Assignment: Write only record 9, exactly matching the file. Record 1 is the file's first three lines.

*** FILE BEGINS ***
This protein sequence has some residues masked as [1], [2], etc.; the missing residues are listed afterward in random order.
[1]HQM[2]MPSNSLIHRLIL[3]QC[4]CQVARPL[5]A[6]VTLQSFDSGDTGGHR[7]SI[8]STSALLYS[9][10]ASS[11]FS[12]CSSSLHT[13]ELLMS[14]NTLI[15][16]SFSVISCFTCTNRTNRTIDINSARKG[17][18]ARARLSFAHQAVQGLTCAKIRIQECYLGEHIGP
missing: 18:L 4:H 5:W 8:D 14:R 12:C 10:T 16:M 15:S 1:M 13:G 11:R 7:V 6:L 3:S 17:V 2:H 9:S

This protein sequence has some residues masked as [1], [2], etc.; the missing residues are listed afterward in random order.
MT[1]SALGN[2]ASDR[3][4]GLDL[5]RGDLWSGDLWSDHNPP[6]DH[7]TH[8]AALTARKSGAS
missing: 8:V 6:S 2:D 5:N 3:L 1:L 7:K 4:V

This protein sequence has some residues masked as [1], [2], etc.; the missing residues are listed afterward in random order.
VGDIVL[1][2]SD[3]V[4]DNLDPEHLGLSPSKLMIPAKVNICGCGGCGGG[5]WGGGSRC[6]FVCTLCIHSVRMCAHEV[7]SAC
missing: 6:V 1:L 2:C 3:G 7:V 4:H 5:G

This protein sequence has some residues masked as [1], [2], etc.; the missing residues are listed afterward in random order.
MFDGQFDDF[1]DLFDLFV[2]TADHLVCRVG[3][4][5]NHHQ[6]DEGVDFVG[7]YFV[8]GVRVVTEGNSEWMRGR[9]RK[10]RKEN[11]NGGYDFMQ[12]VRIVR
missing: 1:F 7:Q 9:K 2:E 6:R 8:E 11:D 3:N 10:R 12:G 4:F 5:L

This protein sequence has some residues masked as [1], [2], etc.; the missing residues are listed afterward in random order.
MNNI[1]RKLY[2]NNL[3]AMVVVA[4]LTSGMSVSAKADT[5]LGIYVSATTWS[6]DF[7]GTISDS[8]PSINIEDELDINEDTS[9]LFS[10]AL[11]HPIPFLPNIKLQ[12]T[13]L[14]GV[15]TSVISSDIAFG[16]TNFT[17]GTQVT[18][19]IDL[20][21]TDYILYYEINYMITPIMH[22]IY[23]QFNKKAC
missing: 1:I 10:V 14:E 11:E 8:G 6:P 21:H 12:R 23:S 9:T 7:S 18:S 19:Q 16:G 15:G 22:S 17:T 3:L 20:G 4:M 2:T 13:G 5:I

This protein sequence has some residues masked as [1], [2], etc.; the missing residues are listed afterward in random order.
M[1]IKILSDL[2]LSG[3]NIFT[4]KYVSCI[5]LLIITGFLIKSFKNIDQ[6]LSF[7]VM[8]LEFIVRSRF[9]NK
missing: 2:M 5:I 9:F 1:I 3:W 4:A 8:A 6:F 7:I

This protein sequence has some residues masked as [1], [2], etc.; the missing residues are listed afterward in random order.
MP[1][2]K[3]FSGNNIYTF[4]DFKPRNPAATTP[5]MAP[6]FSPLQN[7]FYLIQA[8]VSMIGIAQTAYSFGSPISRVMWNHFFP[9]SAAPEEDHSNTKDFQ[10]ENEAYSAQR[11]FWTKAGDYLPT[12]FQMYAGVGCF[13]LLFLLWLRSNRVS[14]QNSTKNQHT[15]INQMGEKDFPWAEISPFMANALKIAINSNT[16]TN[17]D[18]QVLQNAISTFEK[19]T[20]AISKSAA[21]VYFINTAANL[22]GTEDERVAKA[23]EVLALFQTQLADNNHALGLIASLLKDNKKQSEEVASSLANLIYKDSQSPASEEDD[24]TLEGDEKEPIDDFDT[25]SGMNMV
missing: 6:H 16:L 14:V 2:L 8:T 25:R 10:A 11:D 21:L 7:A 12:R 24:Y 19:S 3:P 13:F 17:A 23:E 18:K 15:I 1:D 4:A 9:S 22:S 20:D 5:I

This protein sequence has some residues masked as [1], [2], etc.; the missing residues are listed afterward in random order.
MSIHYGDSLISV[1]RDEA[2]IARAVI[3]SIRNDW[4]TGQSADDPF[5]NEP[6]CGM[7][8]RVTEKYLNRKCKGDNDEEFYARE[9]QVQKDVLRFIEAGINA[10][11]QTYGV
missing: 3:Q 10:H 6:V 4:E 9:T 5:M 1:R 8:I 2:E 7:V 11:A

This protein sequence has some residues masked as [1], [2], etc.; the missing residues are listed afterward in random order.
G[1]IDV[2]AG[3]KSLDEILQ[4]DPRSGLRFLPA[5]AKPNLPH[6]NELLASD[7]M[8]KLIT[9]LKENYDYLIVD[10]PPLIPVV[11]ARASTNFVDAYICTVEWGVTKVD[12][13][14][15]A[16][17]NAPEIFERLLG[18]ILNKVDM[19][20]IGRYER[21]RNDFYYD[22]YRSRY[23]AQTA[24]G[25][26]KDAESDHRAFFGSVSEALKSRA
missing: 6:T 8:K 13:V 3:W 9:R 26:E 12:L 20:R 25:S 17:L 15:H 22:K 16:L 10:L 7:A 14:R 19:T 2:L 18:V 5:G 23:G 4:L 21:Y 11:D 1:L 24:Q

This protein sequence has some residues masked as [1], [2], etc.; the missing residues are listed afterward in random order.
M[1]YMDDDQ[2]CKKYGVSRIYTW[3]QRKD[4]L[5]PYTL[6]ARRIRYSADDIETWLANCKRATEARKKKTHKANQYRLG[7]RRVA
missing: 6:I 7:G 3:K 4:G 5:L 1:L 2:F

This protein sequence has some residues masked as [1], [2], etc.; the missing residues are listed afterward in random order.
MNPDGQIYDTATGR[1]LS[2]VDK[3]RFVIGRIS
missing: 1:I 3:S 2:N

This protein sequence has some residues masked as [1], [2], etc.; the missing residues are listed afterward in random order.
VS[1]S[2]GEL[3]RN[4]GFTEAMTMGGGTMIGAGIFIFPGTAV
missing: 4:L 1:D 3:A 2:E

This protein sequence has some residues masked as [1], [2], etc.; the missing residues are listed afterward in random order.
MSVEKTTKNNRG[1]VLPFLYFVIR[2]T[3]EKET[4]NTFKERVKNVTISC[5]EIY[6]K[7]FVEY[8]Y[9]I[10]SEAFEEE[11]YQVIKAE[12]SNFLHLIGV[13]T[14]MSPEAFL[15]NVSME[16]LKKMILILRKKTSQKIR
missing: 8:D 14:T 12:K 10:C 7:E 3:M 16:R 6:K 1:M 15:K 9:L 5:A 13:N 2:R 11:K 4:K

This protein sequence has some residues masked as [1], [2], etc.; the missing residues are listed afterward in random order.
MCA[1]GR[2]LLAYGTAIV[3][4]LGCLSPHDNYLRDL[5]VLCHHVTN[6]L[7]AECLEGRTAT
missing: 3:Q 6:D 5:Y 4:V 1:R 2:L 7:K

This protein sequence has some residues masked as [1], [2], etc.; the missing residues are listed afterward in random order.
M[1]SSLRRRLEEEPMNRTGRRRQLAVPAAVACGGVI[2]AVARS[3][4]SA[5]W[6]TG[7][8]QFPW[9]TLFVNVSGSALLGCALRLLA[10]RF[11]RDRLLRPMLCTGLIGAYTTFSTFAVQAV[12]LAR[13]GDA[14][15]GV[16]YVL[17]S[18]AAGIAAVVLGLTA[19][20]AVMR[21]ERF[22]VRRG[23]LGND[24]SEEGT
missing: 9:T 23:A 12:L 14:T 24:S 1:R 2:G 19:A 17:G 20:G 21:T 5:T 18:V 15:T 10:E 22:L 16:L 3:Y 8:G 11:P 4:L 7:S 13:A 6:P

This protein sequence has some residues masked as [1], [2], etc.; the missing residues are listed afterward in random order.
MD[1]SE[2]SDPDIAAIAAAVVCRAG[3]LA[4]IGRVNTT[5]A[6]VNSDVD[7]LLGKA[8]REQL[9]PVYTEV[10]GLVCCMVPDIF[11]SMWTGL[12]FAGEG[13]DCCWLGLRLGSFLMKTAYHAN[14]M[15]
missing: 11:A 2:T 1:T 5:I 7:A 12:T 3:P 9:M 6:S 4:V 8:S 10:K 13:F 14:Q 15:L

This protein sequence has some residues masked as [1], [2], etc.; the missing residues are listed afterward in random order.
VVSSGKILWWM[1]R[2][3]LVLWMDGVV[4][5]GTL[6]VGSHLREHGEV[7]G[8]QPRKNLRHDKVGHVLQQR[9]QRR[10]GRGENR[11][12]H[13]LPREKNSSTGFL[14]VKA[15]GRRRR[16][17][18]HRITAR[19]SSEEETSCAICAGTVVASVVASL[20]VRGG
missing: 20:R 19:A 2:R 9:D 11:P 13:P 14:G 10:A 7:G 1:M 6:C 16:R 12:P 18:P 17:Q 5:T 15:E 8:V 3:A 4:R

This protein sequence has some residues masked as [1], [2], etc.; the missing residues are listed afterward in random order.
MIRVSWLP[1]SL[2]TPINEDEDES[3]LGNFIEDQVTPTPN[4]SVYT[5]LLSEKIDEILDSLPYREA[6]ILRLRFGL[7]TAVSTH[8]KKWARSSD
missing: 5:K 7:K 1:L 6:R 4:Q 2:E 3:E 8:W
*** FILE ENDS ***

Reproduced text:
This protein sequence has some residues masked as [1], [2], etc.; the missing residues are listed afterward in random order.
G[1]IDV[2]AG[3]KSLDEILQ[4]DPRSGLRFLPA[5]AKPNLPH[6]NELLASD[7]M[8]KLIT[9]LKENYDYLIVD[10]PPLIPVV[11]ARASTNFVDAYICTVEWGVTKVD[12][13][14][15]A[16][17]NAPEIFERLLG[18]ILNKVDM[19][20]IGRYER[21]RNDFYYD[22]YRSRY[23]AQTA[24]G[25][26]KDAESDHRAFFGSVSEALKSRA
missing: 6:T 8:K 13:V 3:W 9:R 26:E 12:L 20:R 25:S 17:L 15:H 22:K 16:L 10:L 7:A 14:R 19:T 2:L 18:V 5:G 23:G 4:L 21:Y 11:D 1:L 24:Q